“These consumers are increasing awareness or are environmentally conscious,” Mohottala said.

“So they are in one way ensuring or asking the brands to make sure that they source in environmentally friendly value chains.

Sri Lanka already has a good image in the global market as one of the most ‘ethical’ sourcing destinations but is strengthening its brand as an environmentally friendly one.

There is a two-way push and pull happening he says a pull for environmentally friendly products from consumers and a push from the legislative side.

“There is a pull happening from the consumer side and there is a push happening from a legislative point of view,” Mohottala said.

“If you look at what European Union has done in the recent past it has companies of EU to look for a certain amount of renewable energy component in the products they import.

“We saw these trends early on and took steps towards making sure Sri Lanka is in that vertical.”

Sri Lanka will also have to get ready for recycling which will come soon.

“I think one of the bigger trends that are coming on top of this is repurposing used fabrics or recycling,” Mohottala said.

“So once that comes with some of the new technologies, we as a country will be ready to ride that wave as well.”

Broader Zone Push

The BoI has 13 industrial zones and new ones are being been added. These zones contribute to about 80 per cent of all industrial exports of the island.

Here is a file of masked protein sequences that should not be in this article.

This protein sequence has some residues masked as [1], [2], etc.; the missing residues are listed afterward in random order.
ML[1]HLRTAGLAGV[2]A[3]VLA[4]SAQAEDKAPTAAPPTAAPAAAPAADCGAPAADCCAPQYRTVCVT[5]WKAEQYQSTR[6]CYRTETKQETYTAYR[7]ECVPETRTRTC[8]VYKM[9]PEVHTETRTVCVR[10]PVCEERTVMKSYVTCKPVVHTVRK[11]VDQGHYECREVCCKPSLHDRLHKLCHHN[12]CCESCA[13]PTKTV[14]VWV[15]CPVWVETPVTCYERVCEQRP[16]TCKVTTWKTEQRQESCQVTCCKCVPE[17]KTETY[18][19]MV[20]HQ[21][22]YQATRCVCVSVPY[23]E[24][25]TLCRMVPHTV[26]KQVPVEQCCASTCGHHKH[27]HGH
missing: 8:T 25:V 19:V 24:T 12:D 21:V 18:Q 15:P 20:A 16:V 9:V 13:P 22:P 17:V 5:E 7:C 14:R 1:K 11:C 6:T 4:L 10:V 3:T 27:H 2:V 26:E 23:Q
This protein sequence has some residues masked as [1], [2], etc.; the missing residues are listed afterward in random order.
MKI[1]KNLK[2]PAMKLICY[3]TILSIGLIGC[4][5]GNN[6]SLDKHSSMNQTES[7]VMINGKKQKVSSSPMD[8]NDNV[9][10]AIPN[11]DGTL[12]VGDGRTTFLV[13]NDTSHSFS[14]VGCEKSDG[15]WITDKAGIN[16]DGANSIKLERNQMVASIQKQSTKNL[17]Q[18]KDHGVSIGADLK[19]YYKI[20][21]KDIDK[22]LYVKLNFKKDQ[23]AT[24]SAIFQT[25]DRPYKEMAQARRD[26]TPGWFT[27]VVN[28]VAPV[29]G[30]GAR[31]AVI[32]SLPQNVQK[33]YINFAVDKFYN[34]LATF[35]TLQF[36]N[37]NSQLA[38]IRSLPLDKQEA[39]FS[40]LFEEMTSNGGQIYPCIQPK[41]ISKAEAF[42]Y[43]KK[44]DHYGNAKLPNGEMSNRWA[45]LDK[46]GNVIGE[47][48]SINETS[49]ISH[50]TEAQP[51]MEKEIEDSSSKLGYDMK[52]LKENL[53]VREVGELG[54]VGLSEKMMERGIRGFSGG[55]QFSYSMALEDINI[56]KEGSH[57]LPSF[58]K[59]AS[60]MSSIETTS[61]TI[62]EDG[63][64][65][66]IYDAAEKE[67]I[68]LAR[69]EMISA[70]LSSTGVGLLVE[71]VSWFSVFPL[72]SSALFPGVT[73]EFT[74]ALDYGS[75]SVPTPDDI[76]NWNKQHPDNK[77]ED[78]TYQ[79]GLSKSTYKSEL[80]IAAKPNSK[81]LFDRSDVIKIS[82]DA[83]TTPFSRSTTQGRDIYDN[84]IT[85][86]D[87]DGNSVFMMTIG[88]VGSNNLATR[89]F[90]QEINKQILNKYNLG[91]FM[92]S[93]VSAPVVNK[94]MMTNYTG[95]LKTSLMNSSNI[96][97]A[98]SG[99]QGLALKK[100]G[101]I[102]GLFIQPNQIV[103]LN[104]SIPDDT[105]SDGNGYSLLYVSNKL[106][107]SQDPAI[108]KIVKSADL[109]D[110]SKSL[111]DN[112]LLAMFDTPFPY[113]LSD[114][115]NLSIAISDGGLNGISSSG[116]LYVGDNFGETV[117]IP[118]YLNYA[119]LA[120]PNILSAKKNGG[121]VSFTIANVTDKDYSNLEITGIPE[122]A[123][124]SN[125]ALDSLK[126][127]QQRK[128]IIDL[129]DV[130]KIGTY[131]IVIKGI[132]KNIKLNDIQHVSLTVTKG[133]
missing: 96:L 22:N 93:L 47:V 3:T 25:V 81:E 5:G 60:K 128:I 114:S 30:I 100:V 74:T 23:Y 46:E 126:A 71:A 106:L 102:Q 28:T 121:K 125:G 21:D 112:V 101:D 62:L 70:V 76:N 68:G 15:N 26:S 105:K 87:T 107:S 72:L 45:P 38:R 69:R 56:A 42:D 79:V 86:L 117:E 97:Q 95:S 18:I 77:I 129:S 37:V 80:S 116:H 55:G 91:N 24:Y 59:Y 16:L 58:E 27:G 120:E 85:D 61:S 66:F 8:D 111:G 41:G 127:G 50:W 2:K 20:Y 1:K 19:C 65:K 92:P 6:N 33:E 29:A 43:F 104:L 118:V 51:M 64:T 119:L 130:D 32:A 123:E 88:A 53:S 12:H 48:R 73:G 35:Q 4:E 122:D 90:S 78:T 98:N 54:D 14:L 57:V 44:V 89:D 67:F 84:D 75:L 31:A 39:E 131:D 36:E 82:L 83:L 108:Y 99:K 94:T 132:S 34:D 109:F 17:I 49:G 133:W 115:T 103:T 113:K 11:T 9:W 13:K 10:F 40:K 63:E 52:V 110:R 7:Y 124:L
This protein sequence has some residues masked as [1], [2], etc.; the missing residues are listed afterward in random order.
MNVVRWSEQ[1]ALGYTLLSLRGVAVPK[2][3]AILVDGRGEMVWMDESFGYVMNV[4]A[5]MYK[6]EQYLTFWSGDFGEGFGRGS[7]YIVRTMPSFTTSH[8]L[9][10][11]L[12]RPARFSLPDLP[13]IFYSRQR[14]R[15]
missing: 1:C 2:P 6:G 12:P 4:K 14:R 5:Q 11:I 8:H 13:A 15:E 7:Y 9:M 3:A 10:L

The new Eravur zone was purpose-built with the most advanced environmentally friendly technology available.

The Board of Investment is also upgrading its older industrial zones and experimenting with new processes to deal with waste and meet or exceed standards.

The upgrading of wastewater plants has been Horana, Seethawaka, Koggala and Katunayake have already been completed, Mohottala said.

“We are already in the process of augmenting and upgrading wastewater treatment plants in our zones to make sure that we meet all the environmental regulations requirements or even exceed,” Mohottala said.

“There’s a new trial we are doing, once we do the wastewater there is a sludge that is accumulated, in the past some of this sludge was disposed of in dump yards.

“We have taken initiatives to find new mechanisms for the use of this sludge whether it is an alga, fuel for certain furnaces or even use as a brick for certain industries or mix it with a bio-mat mask to use something like coal.”

Attempts at water recovery are also underway with firms in With Joint Apparel Association Forum.

“At the end of the day, I think it’s no longer social responsibility,” Mohottala said.

“The companies who really take environmentally sustainable sourcing or environmentally sustainable production seriously inherit happier workforce but also expand their margins.

“It is no longer a cost item but actually a mechanism to differentiate, a mechanism to have more survivability, and in a cutthroat industry to have a mechanism to expand profitability by upgrading yourself in the value chains.” (Colombo/June30/2021)